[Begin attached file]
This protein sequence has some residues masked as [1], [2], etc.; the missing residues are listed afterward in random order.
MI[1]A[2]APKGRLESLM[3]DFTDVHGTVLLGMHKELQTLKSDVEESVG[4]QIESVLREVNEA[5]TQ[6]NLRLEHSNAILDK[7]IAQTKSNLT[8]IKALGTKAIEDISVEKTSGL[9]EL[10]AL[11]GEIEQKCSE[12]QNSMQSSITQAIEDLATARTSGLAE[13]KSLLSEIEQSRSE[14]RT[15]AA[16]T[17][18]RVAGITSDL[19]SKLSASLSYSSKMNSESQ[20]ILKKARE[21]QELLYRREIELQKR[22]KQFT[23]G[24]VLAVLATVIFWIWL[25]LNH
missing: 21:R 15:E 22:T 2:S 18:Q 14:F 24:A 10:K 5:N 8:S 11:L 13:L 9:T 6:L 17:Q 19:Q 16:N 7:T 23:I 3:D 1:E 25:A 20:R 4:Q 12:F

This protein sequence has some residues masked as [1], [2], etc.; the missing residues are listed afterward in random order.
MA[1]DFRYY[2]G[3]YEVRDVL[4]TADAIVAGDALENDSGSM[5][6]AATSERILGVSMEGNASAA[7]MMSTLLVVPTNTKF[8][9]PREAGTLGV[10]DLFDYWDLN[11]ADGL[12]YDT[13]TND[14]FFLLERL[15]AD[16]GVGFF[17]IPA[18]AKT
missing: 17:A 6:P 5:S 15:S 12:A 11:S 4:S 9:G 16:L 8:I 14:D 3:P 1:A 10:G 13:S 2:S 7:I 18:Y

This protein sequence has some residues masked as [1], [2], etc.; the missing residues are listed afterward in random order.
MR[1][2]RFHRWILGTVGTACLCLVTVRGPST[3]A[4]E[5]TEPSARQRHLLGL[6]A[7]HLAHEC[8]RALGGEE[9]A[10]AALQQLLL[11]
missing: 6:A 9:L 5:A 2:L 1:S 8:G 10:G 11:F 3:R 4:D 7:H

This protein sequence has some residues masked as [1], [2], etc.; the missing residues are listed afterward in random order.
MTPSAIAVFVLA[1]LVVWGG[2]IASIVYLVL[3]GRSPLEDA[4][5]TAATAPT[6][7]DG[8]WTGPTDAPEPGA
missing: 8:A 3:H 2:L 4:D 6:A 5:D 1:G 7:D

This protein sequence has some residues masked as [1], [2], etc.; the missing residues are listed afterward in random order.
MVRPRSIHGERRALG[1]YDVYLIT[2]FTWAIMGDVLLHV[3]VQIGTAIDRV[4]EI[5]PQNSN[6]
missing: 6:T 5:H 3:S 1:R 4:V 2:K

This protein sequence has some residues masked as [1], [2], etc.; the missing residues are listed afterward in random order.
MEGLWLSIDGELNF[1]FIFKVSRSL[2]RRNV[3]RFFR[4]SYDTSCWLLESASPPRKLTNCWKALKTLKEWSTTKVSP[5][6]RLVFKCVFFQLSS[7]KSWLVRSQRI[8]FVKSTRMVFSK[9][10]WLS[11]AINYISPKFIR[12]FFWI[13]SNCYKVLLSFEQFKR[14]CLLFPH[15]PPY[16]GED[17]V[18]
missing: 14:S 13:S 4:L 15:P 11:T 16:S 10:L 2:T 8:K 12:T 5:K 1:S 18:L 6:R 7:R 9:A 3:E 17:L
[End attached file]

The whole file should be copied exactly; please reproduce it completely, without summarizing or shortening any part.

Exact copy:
This protein sequence has some residues masked as [1], [2], etc.; the missing residues are listed afterward in random order.
MI[1]A[2]APKGRLESLM[3]DFTDVHGTVLLGMHKELQTLKSDVEESVG[4]QIESVLREVNEA[5]TQ[6]NLRLEHSNAILDK[7]IAQTKSNLT[8]IKALGTKAIEDISVEKTSGL[9]EL[10]AL[11]GEIEQKCSE[12]QNSMQSSITQAIEDLATARTSGLAE[13]KSLLSEIEQSRSE[14]RT[15]AA[16]T[17][18]RVAGITSDL[19]SKLSASLSYSSKMNSESQ[20]ILKKARE[21]QELLYRREIELQKR[22]KQFT[23]G[24]VLAVLATVIFWIWL[25]LNH
missing: 21:R 15:E 22:T 2:S 18:Q 14:F 24:A 10:K 5:N 8:S 11:L 13:L 9:T 6:L 17:Q 19:Q 16:N 7:T 23:I 3:D 1:E 25:A 20:R 4:Q 12:F

This protein sequence has some residues masked as [1], [2], etc.; the missing residues are listed afterward in random order.
MA[1]DFRYY[2]G[3]YEVRDVL[4]TADAIVAGDALENDSGSM[5][6]AATSERILGVSMEGNASAA[7]MMSTLLVVPTNTKF[8][9]PREAGTLGV[10]DLFDYWDLN[11]ADGL[12]YDT[13]TND[14]FFLLERL[15]AD[16]GVGFF[17]IPA[18]AKT
missing: 17:A 6:P 5:S 15:S 12:A 11:S 4:S 9:G 16:L 8:I 14:D 3:P 1:A 10:G 13:S 2:S 7:I 18:Y

This protein sequence has some residues masked as [1], [2], etc.; the missing residues are listed afterward in random order.
MR[1][2]RFHRWILGTVGTACLCLVTVRGPST[3]A[4]E[5]TEPSARQRHLLGL[6]A[7]HLAHEC[8]RALGGEE[9]A[10]AALQQLLL[11]
missing: 6:A 9:L 5:A 2:L 1:S 8:G 10:G 11:F 3:R 4:D 7:H

This protein sequence has some residues masked as [1], [2], etc.; the missing residues are listed afterward in random order.
MTPSAIAVFVLA[1]LVVWGG[2]IASIVYLVL[3]GRSPLEDA[4][5]TAATAPT[6][7]DG[8]WTGPTDAPEPGA
missing: 8:A 3:H 2:L 4:D 6:A 5:D 1:G 7:D

This protein sequence has some residues masked as [1], [2], etc.; the missing residues are listed afterward in random order.
MVRPRSIHGERRALG[1]YDVYLIT[2]FTWAIMGDVLLHV[3]VQIGTAIDRV[4]EI[5]PQNSN[6]
missing: 6:T 5:H 3:S 1:R 4:V 2:K

This protein sequence has some residues masked as [1], [2], etc.; the missing residues are listed afterward in random order.
MEGLWLSIDGELNF[1]FIFKVSRSL[2]RRNV[3]RFFR[4]SYDTSCWLLESASPPRKLTNCWKALKTLKEWSTTKVSP[5][6]RLVFKCVFFQLSS[7]KSWLVRSQRI[8]FVKSTRMVFSK[9][10]WLS[11]AINYISPKFIR[12]FFWI[13]SNCYKVLLSFEQFKR[14]CLLFPH[15]PPY[16]GED[17]V[18]
missing: 14:S 13:S 4:L 15:P 11:T 16:S 10:L 2:T 8:K 12:T 5:K 1:S 18:L 6:R 7:R 9:A 3:E 17:L